Page images



and crew, nearly all of whom went to the bottom with her, chastened somewhat the joy of this great victory. Craven was in the turret when the torpedo exploded beneath his ship. He saw, the buoys that marked the line along which the torpedoes lay, and endeavored to carry the vessel be. tween two, but just as it got in range, the explosion took place, almost lifting the iron-clad from the water, and blowing a great opening in the bottom, through which the water rushed in such a deluge that she went down before those below had time to get on deck.

Acting-Ensign Henry C. Nields had charge of the boat, sent by Farragut to rescue any survivors that might be struggling in the water, and right gallantly did this noble, young officer perform the perilous duty, with which he was intrusted. Sitting in the stern of the open boat, he gave his orders as coolly as his great Commander could have done, and the rowers bent steadily to their oars, while shot were striking and shells bursting momentarily, on every side of them.

A boat was never carried through a more terrible fire, and it rained an iron tempest on the spot where the ill-fated monitor had gone down; but the fearless ensign rowed calmly through it, picking up the few swimmers that were struggling in the water, and succeeded in rescuing ten within six hundred yards of the fort. Farragut, from the main-top, saw with pride how steadily he entered the horrible fire, and afterward asked that he might be promoted.

The only other vessel lost was the steamer Philippi, which followed the fleet in against orders, and being struck by a shot, was run ashore by her Commander and deserted, when the rebels burnt her.

There were many cases of individual heroism-indeed, all were heroes—there was no flinching any where, although every captain knew that the probabilities were against hit




[ocr errors]


being able to save his ship. Of his Flag-Lieutenant, J. Crit. tenden Watson, who stood on the poop during the entire action, attending to the signals, Farragut says, “He is a scion worthy the noble stock he sprung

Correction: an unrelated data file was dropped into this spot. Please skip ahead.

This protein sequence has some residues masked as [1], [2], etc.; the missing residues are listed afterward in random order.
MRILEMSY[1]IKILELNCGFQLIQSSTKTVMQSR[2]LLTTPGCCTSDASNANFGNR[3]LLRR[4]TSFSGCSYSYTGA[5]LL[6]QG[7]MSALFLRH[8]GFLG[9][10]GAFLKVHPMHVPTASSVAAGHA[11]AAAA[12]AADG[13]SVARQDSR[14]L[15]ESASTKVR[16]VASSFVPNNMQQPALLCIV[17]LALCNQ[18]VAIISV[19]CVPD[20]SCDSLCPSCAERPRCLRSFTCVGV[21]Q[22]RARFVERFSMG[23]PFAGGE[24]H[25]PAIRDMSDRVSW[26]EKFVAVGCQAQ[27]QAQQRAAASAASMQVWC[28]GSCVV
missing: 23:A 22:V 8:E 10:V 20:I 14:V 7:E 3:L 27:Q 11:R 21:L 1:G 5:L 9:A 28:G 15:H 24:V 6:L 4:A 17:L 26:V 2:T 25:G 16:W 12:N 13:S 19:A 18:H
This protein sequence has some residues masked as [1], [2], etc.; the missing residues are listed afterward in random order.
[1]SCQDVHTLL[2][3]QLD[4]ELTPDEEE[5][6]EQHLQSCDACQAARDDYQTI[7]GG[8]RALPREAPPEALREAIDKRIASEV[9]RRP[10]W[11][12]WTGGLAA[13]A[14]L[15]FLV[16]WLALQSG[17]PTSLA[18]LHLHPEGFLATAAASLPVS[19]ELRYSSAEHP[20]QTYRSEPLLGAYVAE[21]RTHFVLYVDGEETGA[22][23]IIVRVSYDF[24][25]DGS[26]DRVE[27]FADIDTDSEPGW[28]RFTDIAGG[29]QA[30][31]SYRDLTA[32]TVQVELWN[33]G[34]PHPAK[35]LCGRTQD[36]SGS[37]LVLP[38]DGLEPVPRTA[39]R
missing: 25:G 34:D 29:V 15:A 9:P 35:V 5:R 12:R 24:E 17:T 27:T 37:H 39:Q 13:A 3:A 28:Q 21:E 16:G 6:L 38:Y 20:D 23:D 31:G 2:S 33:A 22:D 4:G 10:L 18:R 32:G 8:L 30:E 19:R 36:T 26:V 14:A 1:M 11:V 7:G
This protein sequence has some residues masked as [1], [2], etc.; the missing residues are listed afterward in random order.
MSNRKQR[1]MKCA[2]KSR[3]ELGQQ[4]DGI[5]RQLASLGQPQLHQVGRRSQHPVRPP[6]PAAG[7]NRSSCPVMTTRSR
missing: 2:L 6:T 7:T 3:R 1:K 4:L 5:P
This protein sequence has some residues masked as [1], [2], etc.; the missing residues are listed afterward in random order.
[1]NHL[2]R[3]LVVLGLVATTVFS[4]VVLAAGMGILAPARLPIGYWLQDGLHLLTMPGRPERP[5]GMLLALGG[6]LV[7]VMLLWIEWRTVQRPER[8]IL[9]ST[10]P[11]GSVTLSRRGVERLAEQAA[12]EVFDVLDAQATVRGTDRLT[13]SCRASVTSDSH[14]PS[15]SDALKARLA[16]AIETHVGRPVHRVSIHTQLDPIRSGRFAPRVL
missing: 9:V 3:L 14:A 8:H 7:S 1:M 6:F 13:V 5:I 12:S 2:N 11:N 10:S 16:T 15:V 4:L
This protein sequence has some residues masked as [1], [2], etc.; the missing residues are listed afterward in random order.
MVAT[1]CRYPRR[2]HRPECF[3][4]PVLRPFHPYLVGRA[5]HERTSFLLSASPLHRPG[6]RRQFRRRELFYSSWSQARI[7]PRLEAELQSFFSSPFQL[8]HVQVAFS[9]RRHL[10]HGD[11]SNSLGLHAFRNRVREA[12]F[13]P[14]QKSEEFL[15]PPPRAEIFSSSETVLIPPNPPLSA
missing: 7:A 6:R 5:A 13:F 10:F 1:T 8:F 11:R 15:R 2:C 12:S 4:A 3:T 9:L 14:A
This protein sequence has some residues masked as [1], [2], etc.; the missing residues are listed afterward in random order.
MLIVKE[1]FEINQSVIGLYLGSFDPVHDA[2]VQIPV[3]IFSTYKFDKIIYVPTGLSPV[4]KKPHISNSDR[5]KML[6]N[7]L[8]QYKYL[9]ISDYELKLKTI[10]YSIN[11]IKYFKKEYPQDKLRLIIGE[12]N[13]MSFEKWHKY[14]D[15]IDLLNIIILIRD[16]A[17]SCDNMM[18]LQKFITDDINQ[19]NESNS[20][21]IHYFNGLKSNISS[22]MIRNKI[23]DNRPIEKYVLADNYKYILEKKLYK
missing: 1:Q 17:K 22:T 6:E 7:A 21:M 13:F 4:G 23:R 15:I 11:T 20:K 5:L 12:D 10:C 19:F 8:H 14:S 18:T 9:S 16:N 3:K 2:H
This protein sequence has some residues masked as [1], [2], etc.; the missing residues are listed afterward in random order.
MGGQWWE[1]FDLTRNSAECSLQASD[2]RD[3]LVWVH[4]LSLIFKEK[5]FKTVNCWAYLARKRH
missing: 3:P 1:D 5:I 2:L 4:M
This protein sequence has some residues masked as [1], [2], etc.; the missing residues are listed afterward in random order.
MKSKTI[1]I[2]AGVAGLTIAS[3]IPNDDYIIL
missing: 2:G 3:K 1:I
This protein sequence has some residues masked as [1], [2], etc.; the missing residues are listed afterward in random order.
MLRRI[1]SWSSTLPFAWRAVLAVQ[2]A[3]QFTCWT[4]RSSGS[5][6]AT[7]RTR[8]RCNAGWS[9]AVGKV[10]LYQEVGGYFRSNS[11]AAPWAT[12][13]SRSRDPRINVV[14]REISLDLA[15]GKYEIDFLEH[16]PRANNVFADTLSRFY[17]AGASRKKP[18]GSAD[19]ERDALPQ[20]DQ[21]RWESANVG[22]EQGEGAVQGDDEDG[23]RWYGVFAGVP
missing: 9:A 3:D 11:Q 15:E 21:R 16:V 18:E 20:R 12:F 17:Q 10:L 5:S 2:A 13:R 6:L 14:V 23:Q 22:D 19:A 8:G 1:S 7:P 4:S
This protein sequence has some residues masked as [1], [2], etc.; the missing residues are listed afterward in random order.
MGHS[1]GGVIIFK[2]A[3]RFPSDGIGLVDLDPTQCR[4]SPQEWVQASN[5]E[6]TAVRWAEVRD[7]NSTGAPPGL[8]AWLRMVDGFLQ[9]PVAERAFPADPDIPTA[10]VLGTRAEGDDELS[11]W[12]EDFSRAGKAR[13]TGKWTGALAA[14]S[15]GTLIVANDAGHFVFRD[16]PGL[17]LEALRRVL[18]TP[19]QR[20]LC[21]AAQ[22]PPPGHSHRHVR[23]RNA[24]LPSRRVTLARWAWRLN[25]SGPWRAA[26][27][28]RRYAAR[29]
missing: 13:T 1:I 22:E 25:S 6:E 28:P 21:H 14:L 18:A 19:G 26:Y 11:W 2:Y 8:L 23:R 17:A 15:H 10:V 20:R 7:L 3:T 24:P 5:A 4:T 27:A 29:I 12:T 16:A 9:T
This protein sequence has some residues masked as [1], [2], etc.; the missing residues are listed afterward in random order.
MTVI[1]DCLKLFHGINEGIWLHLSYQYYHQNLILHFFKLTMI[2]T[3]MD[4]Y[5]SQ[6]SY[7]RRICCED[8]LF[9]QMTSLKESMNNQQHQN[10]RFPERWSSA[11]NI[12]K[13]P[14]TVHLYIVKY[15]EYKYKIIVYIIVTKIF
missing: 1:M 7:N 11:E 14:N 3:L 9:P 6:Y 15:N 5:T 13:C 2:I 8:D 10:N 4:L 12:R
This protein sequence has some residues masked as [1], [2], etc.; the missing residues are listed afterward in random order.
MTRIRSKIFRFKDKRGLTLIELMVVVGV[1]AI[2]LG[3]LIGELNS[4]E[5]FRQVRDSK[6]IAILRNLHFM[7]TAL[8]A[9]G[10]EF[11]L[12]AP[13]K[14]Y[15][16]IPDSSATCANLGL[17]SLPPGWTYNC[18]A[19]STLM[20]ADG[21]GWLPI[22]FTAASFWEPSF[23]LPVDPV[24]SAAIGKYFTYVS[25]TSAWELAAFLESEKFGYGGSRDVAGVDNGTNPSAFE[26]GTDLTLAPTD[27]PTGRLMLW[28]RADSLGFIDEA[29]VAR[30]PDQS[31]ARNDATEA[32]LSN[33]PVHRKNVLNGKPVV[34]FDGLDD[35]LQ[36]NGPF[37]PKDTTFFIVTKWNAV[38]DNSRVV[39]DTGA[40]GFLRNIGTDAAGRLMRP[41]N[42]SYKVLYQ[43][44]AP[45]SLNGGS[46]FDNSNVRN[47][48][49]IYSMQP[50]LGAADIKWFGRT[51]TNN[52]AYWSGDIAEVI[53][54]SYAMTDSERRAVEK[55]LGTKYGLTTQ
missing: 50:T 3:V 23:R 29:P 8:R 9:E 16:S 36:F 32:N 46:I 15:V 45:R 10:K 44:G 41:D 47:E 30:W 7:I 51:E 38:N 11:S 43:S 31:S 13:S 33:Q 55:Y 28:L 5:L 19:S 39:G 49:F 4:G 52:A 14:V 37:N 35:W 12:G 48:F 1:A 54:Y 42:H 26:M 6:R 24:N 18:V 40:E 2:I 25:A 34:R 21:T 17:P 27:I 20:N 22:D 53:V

from. “ The last of my Staff,” he says, “to whom I would call the attention of the Department, is not the least in importI mean Pilot Martin Freeman.

He has been my great reliance in all difficulties, in his line of duty. During the action, he was in the maintop, piloting the ships into the bay. He was cool and brave throughout, never losing his self-possession. This man was captured early in the war, in a fine fishing smack, which he owned, and though he protested that he had no interest in the war, and only asked for the privilege of fishing for the fleet, yet his services were too valuable to the captors, as a pilot, not to be secured. He was appointed a first-class pilot, and has served us with zeal and fidelity, and has lost his vessel, which went to pieces on Ship Island. I commend him to the Department."

Indeed, every man on the flag-ship was worthy of his Commander. Drayton, the Flag-Captain, says:

“Of the crew, I can hardly say too much. They were, most of them, persons who had never been in action, and yet I cannot hear of a case where any one attempted to leave his quarters, or showed anything but the sternest determination to fight it out. There might, perhaps, have been a little excuse, had such a disposition been exhibited, when it is considered that a great part of four guns' crews were, at different times, swept away almost entirely by as many shells. In every case however the killed and wounded were quietly removed; the injury at the guns made good, and in a few moments, except from the traces of blood, nothing could lead one to suppose that any thing out of the ordinary routine had happened."



Kimberly, the executive officer of the ship, said, “nothing could be more noble than the spirit displayed by our wounded and dying, who cheered and smiled, in their agony, seemingly contented at the sacrifice of their lives for the victory vouchsafed to their country, Such men are heroes."

No higher commendation could be passed on a ship’s crew, and yet all the Commanders spoke in the same strain of their

own crews.

They pre

In one case, a rifle-shell burst between two guns on the Hartford, killing and wounding fifteen men. sented a terrific sight, as they lay scattered, mangled and bleeding on deck. One of them, Charles Melville, was taken down to the surgeon, but almost immediately appeared on deck again, and though scarcely able to stand, refused to go below, and bravely worked at his gun till the close of the action.